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I know that If $f(x)\geq g(x)\geq 0 \forall x$ on the interval $[a,\infty)$ then, if $f(x)$ is convergent,$g(x)$ also must converge.

In doing a exercise, I have come across a problem where the use of this theorem indicates that an improper integral is convergent, but the solutions indicate otherwise.

The question at hand is determining the convergence of the following integral: $$\int_2^\infty \frac{\sqrt{x^{10} -2}}{x^7}$$

To find a function which is greater than the function, in fulfillment of the theorem's requirements, I came up with: $$\frac{\sqrt{x^{10}}}{x^7}=\frac{x^5}{x^7}=x^{-2}$$

Since we know that $\frac{1}{x^2}$ converges on the infinite interval, and that it is always greater than the original integrand, it can be concluded that the improper integral is convergent.

However, this is not the correct answer, apparently the integral diverges. So, I am left wondering why this could be. The only idea that I have come up with are the following:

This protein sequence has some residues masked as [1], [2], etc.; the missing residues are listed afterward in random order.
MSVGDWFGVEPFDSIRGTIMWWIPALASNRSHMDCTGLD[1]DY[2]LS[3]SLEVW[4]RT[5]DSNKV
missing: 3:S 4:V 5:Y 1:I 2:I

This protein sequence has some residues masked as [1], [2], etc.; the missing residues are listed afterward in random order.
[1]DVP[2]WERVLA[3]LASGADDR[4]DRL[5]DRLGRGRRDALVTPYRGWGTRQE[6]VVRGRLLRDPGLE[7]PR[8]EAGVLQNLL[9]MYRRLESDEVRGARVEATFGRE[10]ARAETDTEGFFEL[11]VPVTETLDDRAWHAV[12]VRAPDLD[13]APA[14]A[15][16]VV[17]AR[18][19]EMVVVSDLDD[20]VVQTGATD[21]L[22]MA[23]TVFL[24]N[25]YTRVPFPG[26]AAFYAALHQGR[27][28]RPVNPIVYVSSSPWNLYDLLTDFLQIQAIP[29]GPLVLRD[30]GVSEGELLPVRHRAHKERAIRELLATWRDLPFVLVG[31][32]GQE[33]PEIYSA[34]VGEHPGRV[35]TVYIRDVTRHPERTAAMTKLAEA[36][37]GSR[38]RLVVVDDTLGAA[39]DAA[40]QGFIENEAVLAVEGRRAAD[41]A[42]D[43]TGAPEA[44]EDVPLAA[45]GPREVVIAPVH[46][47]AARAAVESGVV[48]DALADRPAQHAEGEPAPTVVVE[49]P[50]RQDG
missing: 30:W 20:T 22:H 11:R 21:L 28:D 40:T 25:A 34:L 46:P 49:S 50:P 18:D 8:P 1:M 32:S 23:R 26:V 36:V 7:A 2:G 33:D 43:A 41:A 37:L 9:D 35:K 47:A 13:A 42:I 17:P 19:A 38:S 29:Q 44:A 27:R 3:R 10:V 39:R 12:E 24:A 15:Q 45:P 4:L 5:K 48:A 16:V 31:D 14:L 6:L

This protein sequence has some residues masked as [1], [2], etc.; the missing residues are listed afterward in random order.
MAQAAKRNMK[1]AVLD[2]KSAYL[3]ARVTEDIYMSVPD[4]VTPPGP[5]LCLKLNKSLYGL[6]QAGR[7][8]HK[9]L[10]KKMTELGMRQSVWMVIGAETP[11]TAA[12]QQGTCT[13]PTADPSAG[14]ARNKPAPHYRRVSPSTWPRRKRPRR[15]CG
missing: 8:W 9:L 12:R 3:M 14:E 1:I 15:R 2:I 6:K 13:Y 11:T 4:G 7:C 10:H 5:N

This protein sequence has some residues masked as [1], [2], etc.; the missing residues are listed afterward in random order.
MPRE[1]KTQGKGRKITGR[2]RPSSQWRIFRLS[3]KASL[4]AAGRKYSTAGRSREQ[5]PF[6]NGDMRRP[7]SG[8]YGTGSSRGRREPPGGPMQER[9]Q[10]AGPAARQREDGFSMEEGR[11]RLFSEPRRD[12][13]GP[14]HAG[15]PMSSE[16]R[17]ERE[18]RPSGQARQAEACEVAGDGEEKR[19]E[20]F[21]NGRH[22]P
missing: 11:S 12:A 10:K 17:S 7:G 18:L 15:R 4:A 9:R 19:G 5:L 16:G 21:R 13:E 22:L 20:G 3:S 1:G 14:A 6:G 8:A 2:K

• The fact that both $x^{10}-2$ and $x^{10}$ both grow as $O(x^{10})$, thus making some math I don't know kick in that would render them 'equal' on an infinite integral.

Any help with this would be greatly appreciated.

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Why are you saying "apparently integral diverges "? –  Mhenni Benghorbal Jan 11 at 18:52
    
I am not saying it diverges, but the assignment I am doing does. I am convinced it converges, but I am checking here to make sure I'm not missing something. –  Richard P Jan 11 at 18:52
2  
What you have done is correct. The integral does converge. –  Mhenni Benghorbal Jan 11 at 18:56
    
Thank you, time to take it up with my professor. Wish me luck. –  Richard P Jan 11 at 19:34

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